• Nutrition. Nutrition is no less important during the postpartum period than any other period of life. Many new moms choose or have the ability to breastfeed their babies, which requires additional caloric intake. Help clients choose food options that are nourishing to support healing. This is an opportune time to consult with a registered dietitian and offer cooking demonstrations and easy meal-prep options.
  • Connectedness. It’s easy for a postpartum client to become laser focused on the care of the baby and less involved with friends or her partner. You can help promote connectedness by offering mommy and me classes for a group of new moms or offer sessions for your postpartum client and her partner. These sessions may take the shape of couples’ yoga or “walk and talk” activities.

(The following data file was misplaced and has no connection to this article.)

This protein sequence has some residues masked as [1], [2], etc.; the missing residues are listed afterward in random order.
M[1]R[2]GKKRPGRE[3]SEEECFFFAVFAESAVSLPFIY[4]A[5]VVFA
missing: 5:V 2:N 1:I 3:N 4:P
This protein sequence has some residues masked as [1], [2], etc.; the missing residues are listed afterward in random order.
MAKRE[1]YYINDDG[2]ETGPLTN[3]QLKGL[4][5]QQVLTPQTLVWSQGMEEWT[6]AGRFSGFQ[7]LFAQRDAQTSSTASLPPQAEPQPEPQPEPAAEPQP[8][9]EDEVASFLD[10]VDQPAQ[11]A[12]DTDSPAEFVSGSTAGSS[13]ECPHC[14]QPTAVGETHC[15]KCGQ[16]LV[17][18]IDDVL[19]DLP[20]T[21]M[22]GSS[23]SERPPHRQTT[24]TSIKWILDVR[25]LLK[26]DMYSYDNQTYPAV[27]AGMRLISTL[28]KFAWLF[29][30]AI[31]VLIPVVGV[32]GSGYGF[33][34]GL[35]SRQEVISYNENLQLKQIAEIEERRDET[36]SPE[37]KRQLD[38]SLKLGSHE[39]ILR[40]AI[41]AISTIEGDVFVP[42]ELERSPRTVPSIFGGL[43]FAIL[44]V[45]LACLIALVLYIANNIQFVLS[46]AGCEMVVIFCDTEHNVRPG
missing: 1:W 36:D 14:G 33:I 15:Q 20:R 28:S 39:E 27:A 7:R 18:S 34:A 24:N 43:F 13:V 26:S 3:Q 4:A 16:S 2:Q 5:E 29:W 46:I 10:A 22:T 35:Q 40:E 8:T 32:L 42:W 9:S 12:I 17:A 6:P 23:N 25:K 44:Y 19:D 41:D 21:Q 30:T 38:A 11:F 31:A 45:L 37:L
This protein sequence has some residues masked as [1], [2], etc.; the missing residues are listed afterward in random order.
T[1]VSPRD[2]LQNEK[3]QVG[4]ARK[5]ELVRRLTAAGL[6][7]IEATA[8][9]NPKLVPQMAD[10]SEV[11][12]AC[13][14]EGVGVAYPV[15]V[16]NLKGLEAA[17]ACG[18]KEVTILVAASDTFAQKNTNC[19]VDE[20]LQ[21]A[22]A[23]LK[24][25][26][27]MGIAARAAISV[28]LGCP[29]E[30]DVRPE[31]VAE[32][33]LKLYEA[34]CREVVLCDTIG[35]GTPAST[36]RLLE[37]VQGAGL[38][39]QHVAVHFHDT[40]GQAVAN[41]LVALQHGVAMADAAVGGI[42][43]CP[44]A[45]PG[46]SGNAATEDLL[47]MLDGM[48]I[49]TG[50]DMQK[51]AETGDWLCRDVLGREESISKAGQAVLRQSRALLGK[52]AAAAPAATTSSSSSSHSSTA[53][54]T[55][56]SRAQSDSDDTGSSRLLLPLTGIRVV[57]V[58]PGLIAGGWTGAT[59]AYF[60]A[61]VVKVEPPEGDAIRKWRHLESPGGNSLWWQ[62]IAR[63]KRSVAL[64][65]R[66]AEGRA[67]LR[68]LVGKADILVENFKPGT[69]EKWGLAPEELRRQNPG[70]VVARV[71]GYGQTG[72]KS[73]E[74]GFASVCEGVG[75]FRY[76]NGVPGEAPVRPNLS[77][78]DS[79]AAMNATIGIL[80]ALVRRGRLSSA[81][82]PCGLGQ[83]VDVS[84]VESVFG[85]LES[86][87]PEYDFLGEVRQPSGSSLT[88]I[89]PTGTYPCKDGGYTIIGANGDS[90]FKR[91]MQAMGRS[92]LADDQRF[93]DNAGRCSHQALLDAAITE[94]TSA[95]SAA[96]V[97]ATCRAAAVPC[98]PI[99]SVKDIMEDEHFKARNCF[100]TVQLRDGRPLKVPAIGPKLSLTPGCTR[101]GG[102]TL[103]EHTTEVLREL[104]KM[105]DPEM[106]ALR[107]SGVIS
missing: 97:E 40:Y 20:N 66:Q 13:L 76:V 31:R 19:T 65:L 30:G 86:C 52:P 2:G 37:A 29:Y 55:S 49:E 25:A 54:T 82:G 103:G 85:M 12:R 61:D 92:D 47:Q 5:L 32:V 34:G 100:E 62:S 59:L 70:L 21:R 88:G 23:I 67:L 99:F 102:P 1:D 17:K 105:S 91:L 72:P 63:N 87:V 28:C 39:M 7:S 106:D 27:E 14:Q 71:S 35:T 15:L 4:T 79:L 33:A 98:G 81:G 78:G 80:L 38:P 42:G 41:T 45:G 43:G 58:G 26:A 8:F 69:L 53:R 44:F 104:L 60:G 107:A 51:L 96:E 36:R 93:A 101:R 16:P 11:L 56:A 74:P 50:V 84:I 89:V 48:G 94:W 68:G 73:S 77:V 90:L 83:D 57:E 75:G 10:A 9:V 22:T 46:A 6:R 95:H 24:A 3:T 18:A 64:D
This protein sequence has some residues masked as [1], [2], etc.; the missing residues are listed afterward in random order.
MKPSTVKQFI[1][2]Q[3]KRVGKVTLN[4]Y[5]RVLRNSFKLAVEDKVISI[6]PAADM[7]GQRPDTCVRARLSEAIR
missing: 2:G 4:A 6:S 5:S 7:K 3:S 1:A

The postpartum period is unique to each new mom; tune into your clients’ needs as you would any other population and shift the focus from physical fitness to a more holistic experience. This time isn’t about training for a marathon or “getting back to one’s old self.” Rather, it’s about fully engaging with a new “normal” and stepping into a new self. 

Empower your new and expectant mother clients to build strength and confidence by becoming taking our Oh Baby! Fitness® Pregnancy and Postpartum Exercise Instructor Training Course


American Council on Exercise (2014). ACE Personal Trainer Manual, 5th Ed. San Diego, Calif.: American Council on Exercise.